The defense has been parsimonious in allowing points to the opposition and miserly in providing the AFA offense with advantageous field position. The defense is not solely charged with the responsibility of winning a game, however the ability to produce a timely fumble recovery or interception as well as limit the opposing team's offense to a "three and out" possession never became part of this defensive unit's stock in trade.

       Had the offense been more robust, particularly in the passing game, and the defense more timely in its ability to deliver a game altering swing in momentum, narrow defeats to Navy and Utah might have fallen the Falcons' way.

       MILESTONES. Chance Harridge has an opportunity to top the 1,000 yard rushing mark by gaining 121 yards against the Aztecs. He scorched them for 121 yards and 3 TDs in last season's 38-34 loss. Harridge can also reach the 1,000 yard plateau in passing by throwing for seventy yards. last weekend he joined Dee Dowis and Beau Morgan as the only QBs in AFA history to throw and run for more than 2000 yards in a career.

       By gaining 53 yards HB Darnell Stephens would reach the 600 yard mark for the season making him the first at the position to net that much yardage in ten years. Jake Campbell was the last AFA HB to top six hundred yards doing so in 1994.

       Anthony Butler needs a mere 17 yards to reach the 400 yard mark for the season. He and Stephens each surpassed the one thousand yard mark in career rushing earlier this fall.

       Sophomore Matt Ward is only twenty-nine yards short of the four hundred yard mark on the year. By gaining ten yards, senior Joe Schieffer would become the ninth Falcons' player to gain at least one hundred yards on the ground for the season.  When Air Force won the division 1-A rushing title in 2002 it had only eight players who gained at least 100 yards rushing for the season.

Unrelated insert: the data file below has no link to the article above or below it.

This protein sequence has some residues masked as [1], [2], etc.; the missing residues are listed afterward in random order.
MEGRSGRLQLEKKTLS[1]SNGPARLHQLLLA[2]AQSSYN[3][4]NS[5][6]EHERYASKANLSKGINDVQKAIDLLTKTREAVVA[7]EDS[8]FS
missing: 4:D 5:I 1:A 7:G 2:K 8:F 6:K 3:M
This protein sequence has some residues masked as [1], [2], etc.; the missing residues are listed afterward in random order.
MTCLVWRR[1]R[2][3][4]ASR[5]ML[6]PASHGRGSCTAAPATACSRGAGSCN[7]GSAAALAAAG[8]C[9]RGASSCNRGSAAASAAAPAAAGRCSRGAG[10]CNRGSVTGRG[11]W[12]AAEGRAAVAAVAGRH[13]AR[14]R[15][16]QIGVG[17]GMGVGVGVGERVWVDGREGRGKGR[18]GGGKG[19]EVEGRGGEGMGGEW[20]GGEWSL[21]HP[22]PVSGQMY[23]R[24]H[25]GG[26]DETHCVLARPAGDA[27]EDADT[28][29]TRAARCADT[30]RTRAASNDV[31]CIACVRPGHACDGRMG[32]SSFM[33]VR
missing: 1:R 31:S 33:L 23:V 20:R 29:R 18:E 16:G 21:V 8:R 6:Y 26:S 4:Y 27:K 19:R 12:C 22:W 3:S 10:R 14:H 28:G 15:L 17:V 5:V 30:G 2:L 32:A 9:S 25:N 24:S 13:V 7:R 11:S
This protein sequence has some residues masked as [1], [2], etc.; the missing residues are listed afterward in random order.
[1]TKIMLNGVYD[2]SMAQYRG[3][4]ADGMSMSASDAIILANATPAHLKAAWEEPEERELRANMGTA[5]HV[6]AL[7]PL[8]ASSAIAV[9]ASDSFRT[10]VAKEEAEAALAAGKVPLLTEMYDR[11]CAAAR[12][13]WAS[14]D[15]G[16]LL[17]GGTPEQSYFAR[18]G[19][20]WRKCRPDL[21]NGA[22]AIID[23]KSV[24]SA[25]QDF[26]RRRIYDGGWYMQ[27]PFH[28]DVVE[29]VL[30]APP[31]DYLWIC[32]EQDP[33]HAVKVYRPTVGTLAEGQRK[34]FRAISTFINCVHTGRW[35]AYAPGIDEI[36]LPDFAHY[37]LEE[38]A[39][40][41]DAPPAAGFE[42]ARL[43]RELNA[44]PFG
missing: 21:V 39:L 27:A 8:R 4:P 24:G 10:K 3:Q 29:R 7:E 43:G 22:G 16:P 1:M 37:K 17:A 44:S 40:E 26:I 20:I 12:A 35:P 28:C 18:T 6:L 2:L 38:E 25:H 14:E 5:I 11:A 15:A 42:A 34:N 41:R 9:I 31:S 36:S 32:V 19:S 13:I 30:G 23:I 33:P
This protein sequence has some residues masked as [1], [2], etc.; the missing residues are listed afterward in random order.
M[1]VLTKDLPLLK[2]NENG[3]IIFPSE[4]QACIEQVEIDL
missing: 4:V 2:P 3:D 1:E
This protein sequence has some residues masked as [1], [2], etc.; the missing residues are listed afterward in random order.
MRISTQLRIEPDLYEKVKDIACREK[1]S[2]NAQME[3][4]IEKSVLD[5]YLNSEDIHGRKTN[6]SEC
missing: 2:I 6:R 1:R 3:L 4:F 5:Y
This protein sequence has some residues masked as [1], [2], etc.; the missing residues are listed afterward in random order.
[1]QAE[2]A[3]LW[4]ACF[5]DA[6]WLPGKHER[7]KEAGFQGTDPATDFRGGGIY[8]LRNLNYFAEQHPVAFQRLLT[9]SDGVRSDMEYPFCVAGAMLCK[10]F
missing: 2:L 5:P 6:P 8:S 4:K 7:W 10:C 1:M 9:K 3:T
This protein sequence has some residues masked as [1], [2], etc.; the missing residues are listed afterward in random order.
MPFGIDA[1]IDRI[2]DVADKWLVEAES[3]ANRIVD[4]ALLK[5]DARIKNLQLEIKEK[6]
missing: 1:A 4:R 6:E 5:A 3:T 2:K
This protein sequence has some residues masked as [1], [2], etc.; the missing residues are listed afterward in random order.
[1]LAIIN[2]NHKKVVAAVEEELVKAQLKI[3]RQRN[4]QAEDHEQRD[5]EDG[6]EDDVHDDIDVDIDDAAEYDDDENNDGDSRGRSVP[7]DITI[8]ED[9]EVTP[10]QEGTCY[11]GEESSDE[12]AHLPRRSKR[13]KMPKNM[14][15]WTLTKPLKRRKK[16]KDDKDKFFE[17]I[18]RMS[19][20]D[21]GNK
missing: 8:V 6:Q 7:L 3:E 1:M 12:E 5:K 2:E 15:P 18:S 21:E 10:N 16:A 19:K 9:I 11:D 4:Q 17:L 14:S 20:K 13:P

If the team can net 424 yards rushing it will finish the season averaging exactly 300 yards a game on the ground.

       CONFERENCE CALL. For the final time in the 2003 season all eight MWC teams will be in action in conference play. After this week's games only the UNLV at Wyoming contest will remain to be played. That one is scheduled for play in Laramie two days after Thanksgiving.

       Wyoming hosts New Mexico. Joe Glenn has done wonders for the Cowboys' program in his first year on the job. The good news for Pokes' fans is that Glenn has turned the team from being confused to contenders on a weekly basis. The bad news is that he has done such an outstanding job that the native Nebraskan continues to be at or near the top of the list of speculative candidates to replace Frank Solich in Lincoln if the Cornhuskers look for another coach. If you think it's laughable that Nebraska would look toward Wyoming for a head coach please recall that Nebraska's success is not a bequest from Tom Osborne, but rather Bob Devaney. He became NU's head coach immediately after leaving Laramie and the Wyo job.

       UNM's HB DonTrell Moore was prolific against Air Force last week. Moore established a New Mexico career record for TDs with 35, breaking the previous mark of 34 held by Stoney Case. Moore has yet to complete his sophomore season for the Lobos. The Lobos have an able QB in Casey Kelly who throws efficiently if not spectacularly.